By Vanessa Saunders, MBA, MIMC , Broker Owner, Global Property Systems Real Estate.
Anyone watching the news this week has seen Texas freezing with polar-like weather which caused a state-wide electricity blackout. Texans are neither familiar with nor equipped for sub-freezing temperatures. The words “cold snap” in the Lone Star State are usually used to describe a morning low in the mid- to upper- fifties. Because it seldom ever gets cold enough to freeze, homes are minimally insulated and heaters are small.
Aside from uncomfortable living conditions, the most dramatic problem our Texas brethren are facing now is frozen and burst water pipes. Hudson Valley homeowners can certainly relate to this. Burst frozen pipes are a common problem in this area primarily because homeowners don’t know the simple tricks plumbers suggest to keep pipes thawed.
For any outside pipes and hoses which can’t be drained before winter, homeowners can allow a trickle of water to run constantly until temperatures outside get warmer. This keeps pipes from freezing at the minor cost of a little water. Peanuts compared to the expense of fixing and cleaning up burst pipes.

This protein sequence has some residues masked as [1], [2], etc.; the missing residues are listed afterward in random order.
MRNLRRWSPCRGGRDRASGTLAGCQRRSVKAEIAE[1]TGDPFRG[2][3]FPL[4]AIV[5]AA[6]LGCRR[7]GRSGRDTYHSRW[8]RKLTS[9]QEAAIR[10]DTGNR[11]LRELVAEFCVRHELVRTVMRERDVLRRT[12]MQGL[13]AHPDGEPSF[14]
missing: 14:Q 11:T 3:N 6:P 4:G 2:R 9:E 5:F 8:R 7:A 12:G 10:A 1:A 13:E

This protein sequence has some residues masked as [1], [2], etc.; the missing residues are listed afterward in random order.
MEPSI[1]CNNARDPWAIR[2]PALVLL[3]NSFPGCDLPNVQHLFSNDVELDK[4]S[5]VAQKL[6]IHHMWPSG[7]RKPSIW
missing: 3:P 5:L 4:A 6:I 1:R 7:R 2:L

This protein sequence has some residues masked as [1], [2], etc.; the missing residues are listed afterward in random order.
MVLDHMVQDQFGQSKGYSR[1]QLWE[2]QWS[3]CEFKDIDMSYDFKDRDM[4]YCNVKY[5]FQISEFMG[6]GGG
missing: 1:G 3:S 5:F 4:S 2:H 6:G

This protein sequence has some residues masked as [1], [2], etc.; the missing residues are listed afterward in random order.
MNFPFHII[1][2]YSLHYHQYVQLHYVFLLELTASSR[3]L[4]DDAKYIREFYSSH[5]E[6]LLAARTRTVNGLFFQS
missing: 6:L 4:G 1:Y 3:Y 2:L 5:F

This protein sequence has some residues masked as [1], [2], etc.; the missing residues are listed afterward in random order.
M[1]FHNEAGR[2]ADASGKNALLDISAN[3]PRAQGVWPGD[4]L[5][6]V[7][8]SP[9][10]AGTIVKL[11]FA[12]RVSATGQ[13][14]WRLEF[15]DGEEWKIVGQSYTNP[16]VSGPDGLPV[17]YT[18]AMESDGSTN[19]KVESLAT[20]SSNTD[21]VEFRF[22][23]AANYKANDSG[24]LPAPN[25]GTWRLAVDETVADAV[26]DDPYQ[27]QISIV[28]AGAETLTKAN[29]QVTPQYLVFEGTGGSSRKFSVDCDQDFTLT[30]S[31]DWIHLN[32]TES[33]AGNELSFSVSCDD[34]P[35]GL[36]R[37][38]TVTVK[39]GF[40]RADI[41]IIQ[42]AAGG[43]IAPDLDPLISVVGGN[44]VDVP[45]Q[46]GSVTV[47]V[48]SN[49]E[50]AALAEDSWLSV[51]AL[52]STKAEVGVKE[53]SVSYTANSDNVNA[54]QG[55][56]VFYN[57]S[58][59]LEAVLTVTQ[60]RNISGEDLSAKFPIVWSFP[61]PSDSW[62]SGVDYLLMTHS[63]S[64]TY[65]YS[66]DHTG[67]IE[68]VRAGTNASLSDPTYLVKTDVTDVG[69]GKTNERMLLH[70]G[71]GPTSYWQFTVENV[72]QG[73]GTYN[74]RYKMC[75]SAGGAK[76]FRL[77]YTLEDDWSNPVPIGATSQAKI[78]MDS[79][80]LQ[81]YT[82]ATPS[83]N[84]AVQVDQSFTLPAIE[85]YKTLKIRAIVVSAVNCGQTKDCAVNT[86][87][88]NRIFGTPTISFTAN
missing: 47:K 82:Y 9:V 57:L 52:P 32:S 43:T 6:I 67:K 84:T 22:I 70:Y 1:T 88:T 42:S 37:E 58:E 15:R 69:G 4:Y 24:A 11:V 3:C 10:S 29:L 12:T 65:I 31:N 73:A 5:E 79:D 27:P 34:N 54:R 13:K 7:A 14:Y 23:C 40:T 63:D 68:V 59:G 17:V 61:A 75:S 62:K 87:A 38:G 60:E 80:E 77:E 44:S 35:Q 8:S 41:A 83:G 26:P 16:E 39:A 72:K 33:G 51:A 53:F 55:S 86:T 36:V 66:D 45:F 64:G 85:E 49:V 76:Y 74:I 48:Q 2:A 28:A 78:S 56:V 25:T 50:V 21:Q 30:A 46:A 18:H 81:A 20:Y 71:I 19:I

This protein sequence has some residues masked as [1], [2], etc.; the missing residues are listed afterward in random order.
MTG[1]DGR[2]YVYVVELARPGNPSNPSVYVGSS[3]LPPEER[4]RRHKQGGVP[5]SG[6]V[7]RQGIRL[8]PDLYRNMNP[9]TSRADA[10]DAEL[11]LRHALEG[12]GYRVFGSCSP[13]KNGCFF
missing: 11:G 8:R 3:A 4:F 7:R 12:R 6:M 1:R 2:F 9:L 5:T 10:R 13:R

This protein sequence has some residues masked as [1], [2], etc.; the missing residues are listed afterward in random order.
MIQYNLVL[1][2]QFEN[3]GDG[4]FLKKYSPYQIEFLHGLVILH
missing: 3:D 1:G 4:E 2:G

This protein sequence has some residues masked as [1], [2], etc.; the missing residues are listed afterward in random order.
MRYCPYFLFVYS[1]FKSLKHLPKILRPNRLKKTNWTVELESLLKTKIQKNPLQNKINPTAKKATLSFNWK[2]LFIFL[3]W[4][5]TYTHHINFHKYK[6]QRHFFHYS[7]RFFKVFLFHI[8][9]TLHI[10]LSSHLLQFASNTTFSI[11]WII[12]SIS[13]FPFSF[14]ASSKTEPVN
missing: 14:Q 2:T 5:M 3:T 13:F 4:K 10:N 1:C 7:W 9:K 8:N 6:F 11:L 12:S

Foam insulation where pipes come into the house is helpful and inexpensive. Also effective is wrapping the most vulnerable pipes with electric heating tape or cable. These are available at any hardware store or big box home improvement center like Lowes or Home Depot.
Hudson Valley home owners planning a winter trip should ask a neighbor (or their favorite local Realtor!) to stop in and check things out as my client did. The last thing anyone wants is to come home to a basement full of water. Homes can also be outfitted with temperature sensors which set off an alarm if indoor temperatures reach a preset level.
Keep in mind that none of these suggestions are 100% effective. That being said, it’s always a good idea to know where the water main shut off is located, so if the worst happens and the water is gushing, you can shut it off until the plumber arrives.